I don’t know and I cannot understand it because when I became governor in 2003, the third day of my swearing in, I was at the Olabisi Onabanjo University and interacted with them.  I said to them, “What is going on here?  How can I help you students?  I tried to meet a few demands.  I did the same thing at MAPOLY and I did all round.  Barely four years gone, our governor has not deemed it fit to even go and see the state of affairs, instead, what he is saying is planning how to scrap or merge, saying that he does not know how to fund them. You don’t know how to fund university or tertiary institution but it is not a problem for you to be spending close to one billion naira per kilometer on existing road when the best of such that we did cost us not more than one hundred million naira per kilometer.  The facts are there. I want to be very polite but this is daylight robbery of the resources of the people of Ogun State.

You wanted to ensure that  the four major zones of the state: Ijebu, Remo, Egba and Yewa produced governor of the state.  Yewa  has not been able to produce a governor. Why?

There is nothing extra ordinary that is not easy for an average man to decipher.  Actually, my own take on this is that regrettably people don’t want change.  There is a common saying that people who make democratic changes impossible will make violent changes inevitable. And if only our people can learn from these things, we would understand and appreciate the fact that the capacity of a people must not be pushed too far.  People say if you push a goat to the wall it will bite you because it has nothing else to do.  It has happened all over the world and our own history in this country is peculiar.  Once upon a time some people in this country believed that they were born to rule.

There is nothing wrong in the people strategizing to lead in any environment but in any where the principle of equity and fairness was neglected anarchy follows.  It virtually resulted into anarchy in the course of the June 12 struggle.  Regrettably,  we had our heroes and some people had to lose their lives before the incumbent found out that, “Ah, whether we like it or not, we have to concede that some other people should be allowed to lead, which was what led to the current experience that now gave Chief Olusegun Obasanjo the opportunity to be President in 1999. And continuing with that tradition, some other people now said, “Well, if we are the people producing the wealth of the nation, who says we cannot rule?”  And this struggle started with Ken Saro-Wiwa.  He had to be the matter of that struggle.  Additional attempts were made to suppress all of that until finally the oil pipelines were now getting blown and kidnapping set into our environments; kidnapping of expatriates, things that were strange to the Nigerian lexicon, they created it indirectly.  And when things were getting to hell, they became clear that if you didn’t allow the South South to rule, there probably may not be peace.  That is where we are now.  And where we lack  equity and fairness, there cannot be peace.  Have I answered your question?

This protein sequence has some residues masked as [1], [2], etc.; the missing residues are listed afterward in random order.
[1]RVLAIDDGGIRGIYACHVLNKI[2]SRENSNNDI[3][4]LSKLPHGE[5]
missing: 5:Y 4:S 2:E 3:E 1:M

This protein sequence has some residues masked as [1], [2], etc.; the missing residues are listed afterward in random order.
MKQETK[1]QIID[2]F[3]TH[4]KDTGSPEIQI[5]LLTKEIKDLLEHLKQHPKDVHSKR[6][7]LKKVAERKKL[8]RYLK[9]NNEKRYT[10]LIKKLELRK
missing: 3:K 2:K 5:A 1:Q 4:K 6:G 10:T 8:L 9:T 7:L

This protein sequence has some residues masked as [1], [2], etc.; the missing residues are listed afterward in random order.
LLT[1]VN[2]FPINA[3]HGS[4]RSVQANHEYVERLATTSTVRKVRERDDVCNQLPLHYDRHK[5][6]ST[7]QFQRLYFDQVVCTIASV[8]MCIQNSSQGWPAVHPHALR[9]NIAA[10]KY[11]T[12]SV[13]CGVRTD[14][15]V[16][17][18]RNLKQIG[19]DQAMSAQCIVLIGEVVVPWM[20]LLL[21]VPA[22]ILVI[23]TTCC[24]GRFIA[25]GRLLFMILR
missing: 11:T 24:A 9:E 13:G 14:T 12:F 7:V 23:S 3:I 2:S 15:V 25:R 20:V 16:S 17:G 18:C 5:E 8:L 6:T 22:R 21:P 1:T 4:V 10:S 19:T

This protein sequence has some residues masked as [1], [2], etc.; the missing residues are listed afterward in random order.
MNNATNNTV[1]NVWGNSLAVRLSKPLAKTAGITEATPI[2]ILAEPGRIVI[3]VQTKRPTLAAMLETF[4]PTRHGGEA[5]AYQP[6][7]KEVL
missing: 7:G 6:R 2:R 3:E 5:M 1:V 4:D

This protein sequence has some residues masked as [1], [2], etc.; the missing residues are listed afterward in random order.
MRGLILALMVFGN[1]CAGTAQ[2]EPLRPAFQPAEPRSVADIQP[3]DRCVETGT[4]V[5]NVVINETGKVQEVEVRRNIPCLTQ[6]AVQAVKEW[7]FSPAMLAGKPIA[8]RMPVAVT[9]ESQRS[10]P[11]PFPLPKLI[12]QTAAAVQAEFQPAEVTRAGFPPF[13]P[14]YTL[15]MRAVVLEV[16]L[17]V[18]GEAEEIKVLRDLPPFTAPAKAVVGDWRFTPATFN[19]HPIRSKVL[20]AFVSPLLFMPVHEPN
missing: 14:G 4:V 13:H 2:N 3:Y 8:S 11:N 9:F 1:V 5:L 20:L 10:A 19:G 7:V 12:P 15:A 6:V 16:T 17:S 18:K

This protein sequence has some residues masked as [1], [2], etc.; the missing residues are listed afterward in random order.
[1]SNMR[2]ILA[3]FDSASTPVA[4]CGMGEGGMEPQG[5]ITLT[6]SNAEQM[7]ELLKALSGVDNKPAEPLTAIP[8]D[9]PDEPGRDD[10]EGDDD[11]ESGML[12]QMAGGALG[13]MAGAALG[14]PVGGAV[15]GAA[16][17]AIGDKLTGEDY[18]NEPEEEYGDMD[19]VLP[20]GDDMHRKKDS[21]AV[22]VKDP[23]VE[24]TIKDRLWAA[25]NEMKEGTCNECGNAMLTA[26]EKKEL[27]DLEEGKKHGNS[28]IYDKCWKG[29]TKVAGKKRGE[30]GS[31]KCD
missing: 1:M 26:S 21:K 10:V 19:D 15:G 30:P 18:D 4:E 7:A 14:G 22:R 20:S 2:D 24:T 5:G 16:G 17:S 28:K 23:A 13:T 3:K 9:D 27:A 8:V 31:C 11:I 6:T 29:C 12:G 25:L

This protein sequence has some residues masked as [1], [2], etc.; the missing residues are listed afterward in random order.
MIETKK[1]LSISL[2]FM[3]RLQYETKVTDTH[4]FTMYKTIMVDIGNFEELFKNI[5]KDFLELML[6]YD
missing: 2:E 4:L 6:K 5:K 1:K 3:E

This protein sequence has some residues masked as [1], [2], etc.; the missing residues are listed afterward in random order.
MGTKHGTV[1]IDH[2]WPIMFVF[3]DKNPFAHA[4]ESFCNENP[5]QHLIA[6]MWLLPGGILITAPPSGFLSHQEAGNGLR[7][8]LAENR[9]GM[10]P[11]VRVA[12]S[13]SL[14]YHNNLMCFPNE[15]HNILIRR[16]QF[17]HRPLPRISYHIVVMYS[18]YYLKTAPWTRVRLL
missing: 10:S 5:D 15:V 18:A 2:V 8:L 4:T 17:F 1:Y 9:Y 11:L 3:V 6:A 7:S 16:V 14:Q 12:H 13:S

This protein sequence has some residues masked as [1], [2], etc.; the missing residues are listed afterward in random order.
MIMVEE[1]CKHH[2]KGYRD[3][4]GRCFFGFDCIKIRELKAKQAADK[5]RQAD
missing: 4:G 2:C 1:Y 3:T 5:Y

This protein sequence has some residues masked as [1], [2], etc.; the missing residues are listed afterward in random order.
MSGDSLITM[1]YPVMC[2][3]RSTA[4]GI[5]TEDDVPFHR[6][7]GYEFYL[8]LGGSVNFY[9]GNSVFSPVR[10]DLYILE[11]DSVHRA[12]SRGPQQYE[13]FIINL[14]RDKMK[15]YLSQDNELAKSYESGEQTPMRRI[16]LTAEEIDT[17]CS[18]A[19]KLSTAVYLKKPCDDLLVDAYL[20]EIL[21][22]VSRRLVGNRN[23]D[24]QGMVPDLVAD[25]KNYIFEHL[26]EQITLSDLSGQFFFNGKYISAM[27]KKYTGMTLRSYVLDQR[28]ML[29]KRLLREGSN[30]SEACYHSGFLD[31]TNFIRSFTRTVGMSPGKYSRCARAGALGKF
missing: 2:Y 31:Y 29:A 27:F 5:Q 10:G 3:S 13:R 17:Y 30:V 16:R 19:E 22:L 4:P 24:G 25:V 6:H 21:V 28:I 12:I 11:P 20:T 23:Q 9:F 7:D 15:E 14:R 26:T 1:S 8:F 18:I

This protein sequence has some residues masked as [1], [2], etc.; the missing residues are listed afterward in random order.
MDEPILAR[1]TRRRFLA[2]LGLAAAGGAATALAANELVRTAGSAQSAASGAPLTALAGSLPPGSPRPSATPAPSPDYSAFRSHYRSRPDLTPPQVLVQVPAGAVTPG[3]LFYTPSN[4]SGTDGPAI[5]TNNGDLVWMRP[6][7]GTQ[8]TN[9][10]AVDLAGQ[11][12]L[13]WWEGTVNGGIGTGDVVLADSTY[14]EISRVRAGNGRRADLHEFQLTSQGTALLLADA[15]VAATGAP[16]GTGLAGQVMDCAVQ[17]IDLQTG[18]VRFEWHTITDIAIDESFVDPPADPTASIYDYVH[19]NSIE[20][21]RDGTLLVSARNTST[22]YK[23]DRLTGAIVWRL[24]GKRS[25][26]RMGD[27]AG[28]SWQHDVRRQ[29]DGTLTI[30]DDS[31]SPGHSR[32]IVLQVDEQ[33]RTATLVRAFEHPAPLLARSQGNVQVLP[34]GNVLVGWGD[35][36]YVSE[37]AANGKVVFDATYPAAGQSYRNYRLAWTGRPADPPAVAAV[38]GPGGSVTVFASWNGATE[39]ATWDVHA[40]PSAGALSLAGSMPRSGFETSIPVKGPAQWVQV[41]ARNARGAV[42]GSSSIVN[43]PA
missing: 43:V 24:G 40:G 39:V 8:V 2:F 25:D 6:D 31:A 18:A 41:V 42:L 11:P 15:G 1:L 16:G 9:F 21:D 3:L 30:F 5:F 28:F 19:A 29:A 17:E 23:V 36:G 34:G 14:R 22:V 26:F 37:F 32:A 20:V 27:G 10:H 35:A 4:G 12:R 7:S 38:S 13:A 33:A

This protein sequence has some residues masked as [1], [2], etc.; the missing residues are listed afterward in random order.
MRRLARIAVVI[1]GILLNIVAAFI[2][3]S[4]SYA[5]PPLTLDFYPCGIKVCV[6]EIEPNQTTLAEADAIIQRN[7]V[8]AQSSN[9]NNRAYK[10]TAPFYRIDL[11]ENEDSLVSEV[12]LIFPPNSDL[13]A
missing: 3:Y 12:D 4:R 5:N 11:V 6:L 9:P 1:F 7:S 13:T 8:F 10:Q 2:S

Yes, you have, which obviously explained why you formed the PPN and had GNI, Gboyega Nasir Isiaka as the governorship candidate.  But  in the current dispensation, we don’t really fathom your movement into the Labour Party and all other political maneuverings.  Was the Labour Party a special purpose vehicle for that…?

(Laughter).  The crisis in 2011 in Ogun State wing of the PDP became aggravated simply because the leadership of the party at the centre did not take action.  You see, politics is about struggle and a struggle also has structures.  The responsibility of a leadership is to ensure that if there is a struggle that tends to tear the party apart, the party must step in.  But regrettably the party did not step in, in 2011 and I think the result is there for everybody to see.

Regrettably, again, the crisis in 2011 started in 2008.  So for three years the party had an opportunity to right the wrong but, one way or the other, probably they didn’t think that it was important enough and they were busy with other things , everybody looked the other way. That gave opportunity for the people we called Abuja politicians, which means people would go to Abuja and derive their powers from there without any grassroots support.  But if I can answer your question correctly, I didn’t have to form PPN and I didn’t form PPN.  It was a PDP open primaries where Gboyega Nasir Isiaka won free and fair and some other people then went and held  illegal primaries according to the PDP rules and regulations.